By Don Lindich
Week 39, 2016
Q. My 65-inch Panasonic plasma TV appears to be going. What TV of the same size would you recommend for the best picture quality? Flat or curved screen?
-M.L., Beaver Dam, WI
Q. I know a lot of plasma fans are still sad over plasma leaving the marketplace, but if picture quality is your first priority the situation is not hopeless. OLED is the legitimate successor to plasma and perhaps only choice for those looking for the best picture quality without compromise. If I had to buy a 65-inch TV tomorrow OLED is what I would buy, no question about it.
I have never been a fan of LCD or LCD-LED televisions, and despite the march of time and technology I think a lot of the new ones don’t look as good with Blu-ray or broadcast television as some LCD TVs I reviewed 8 years ago. Plasma pretty much improved in quality all the way until the end, when even very inexpensive and basic models provided a beautiful and accurate picture. In one room in my home I have a 50-inch 1080p Samsung plasma that was one of the last ones they made, from the middle of their product line. It isn’t the biggest or best TV that I own, but I still much prefer watching it to any LCD-based TV I have ever seen.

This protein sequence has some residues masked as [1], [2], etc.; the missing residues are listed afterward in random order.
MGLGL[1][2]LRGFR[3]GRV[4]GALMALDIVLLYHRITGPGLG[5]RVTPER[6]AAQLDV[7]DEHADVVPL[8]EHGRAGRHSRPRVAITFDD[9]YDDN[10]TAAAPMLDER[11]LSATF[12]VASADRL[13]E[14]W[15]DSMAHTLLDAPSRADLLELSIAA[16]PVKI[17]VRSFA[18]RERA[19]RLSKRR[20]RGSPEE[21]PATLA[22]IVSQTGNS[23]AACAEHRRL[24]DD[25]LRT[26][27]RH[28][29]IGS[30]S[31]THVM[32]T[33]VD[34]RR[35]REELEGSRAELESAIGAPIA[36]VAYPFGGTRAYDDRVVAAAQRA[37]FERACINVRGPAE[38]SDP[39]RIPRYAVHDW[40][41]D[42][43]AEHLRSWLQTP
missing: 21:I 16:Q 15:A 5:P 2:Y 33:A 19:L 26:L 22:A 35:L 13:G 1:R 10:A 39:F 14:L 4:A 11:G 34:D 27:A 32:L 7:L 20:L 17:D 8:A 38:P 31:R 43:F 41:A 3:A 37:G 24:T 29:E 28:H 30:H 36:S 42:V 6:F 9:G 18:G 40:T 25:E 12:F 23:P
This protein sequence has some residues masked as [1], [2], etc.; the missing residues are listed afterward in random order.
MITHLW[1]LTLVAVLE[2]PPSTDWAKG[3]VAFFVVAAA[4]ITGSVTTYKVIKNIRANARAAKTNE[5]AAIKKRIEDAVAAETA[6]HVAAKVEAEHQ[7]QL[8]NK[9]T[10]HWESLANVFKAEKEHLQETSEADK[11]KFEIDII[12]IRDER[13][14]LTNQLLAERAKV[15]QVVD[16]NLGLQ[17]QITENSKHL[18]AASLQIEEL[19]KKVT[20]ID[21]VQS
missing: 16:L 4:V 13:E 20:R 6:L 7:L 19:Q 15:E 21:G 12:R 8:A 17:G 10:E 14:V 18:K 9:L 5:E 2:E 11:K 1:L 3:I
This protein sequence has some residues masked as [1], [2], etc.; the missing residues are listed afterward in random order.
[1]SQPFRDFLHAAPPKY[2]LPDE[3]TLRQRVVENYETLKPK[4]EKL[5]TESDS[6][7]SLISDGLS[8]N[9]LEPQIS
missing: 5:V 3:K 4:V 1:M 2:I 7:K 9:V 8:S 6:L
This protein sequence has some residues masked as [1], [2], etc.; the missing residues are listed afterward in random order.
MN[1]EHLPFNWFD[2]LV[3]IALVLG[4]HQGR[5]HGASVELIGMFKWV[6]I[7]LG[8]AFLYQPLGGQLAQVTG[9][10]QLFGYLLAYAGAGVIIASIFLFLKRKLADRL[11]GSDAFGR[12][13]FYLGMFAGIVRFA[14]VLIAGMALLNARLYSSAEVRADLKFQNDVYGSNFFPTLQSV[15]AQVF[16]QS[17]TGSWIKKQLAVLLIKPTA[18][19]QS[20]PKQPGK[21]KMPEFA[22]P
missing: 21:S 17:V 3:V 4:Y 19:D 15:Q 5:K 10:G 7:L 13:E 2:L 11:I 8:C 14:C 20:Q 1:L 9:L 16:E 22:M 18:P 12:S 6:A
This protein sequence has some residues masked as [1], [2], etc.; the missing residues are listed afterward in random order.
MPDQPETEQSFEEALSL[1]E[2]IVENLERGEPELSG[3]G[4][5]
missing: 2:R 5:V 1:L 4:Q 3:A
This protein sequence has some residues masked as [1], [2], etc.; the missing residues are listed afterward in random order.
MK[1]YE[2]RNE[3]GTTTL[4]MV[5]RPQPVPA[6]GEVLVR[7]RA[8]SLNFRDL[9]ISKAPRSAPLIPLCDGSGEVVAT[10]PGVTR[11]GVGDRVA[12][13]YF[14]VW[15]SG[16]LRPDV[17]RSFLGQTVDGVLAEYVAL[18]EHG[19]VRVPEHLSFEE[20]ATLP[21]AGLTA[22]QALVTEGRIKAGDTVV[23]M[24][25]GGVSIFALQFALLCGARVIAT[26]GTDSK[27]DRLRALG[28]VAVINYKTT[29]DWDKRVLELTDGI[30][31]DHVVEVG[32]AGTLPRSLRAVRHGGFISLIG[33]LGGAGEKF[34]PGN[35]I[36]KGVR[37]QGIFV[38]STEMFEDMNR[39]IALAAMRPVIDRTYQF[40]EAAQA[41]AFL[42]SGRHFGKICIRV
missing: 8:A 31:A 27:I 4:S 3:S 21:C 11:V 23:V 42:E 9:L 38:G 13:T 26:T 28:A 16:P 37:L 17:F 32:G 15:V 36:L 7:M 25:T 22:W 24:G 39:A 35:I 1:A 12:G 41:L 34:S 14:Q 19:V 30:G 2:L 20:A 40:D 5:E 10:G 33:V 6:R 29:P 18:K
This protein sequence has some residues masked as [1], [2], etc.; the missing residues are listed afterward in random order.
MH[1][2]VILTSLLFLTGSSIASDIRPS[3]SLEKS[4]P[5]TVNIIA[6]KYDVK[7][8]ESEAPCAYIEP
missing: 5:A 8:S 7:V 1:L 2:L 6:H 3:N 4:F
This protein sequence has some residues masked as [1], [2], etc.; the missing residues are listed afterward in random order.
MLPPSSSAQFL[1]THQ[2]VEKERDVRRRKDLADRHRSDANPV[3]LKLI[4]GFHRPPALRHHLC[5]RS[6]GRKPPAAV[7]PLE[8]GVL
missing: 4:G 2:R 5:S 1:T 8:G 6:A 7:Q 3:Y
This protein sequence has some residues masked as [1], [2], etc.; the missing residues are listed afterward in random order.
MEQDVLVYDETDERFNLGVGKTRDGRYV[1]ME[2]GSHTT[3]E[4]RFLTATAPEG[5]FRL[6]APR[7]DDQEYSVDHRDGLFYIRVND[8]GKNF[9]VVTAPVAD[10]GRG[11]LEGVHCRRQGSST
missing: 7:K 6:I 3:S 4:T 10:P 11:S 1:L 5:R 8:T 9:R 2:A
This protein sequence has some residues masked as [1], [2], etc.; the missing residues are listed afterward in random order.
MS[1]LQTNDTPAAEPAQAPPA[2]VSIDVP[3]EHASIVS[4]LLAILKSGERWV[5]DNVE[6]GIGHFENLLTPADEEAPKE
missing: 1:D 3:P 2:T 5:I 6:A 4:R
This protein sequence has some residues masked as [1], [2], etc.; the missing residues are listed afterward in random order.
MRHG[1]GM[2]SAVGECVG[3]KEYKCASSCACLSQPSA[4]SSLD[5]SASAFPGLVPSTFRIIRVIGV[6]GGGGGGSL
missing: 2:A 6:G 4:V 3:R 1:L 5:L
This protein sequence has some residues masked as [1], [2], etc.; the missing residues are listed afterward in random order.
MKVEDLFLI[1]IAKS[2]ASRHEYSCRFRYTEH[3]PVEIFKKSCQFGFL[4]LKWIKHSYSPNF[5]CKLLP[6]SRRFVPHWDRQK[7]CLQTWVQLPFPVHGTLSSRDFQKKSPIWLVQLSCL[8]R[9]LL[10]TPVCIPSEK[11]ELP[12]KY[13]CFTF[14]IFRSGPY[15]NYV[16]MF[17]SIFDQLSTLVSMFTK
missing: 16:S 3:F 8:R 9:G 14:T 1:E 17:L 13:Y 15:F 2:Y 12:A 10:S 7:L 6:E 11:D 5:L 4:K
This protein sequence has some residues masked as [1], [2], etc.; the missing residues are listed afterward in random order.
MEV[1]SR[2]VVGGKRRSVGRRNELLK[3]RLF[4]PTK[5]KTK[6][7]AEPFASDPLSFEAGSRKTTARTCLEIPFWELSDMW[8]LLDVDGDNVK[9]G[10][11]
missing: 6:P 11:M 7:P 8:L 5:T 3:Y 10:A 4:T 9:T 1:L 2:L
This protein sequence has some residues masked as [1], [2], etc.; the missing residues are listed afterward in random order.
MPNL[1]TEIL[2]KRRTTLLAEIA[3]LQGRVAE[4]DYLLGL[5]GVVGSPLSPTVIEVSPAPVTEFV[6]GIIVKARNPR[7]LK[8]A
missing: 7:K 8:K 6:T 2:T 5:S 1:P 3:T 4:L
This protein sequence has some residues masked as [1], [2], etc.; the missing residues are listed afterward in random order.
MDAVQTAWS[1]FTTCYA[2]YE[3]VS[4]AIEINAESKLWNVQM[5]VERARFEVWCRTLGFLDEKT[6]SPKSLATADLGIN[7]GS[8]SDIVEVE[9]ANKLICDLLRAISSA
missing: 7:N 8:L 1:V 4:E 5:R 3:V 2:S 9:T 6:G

I know what most readers are thinking now. “How can you prefer the older 1080p plasma to one of those incredible 4K TVs? I have seen them in the stores, and they are incredible!” Sure, they look incredible in the store when they are playing slow-moving, carefully recorded and edited 4K demonstration material. Unfortunately, when you hook it up to a cable or satellite set-top box or Blu-ray player and watch real-world content, things are not so wonderful anymore. When I watch I see inaccurate colors, motion artifacts and unnatural movement on the screen, parts of the screen look fuzzy, and unnatural contrast. My plasma always looks wonderful, with accurate colors, perfect motion rendition and a lifelike look that LED-LCD cannot match.
OLED delivers the picture quality of plasma and then some, including deep, dark blacks and wide viewing angles. As for curved vs. flat screen, I’d get the flat model. The curved screens can be very appealing but I am not yet sure if it is a gimmick or if it is here to stay. The flat version is a sure bet, especially given the significant investment involved.
There are a few downsides compared to plasma and LED-LCD sets. The first, and most obvious one, is the expense. Plasma often cost less than competing LED-LCD sets, but OLED almost always costs more. Second, except for a few esoteric models with price tags starting around $20,000, OLED is not yet available in sizes above 65 inches. Finally, much like early plasma TVs, OLED TVs are susceptible to burn-in if you are not careful. Fortunately, when it does happen it does not have to be a crippling, long-term problem. Visit http://tinyurl.com/oledburnin to read an excellent article about it on reviewed.com.
OLED televisions from LG are garnering the top reviews right now and are what I would recommend to those who want the best. LG is very devoted to the technology and doing a wonderful job with it. You can read about them at www.lg.com/OLEDTV. If forced to go down the LED-LCD route for size or price reasons, check out LG, Samsung and Sony. I hope to test a few moderately-priced TVs in the near future and provide some recommendations suitable for any budget.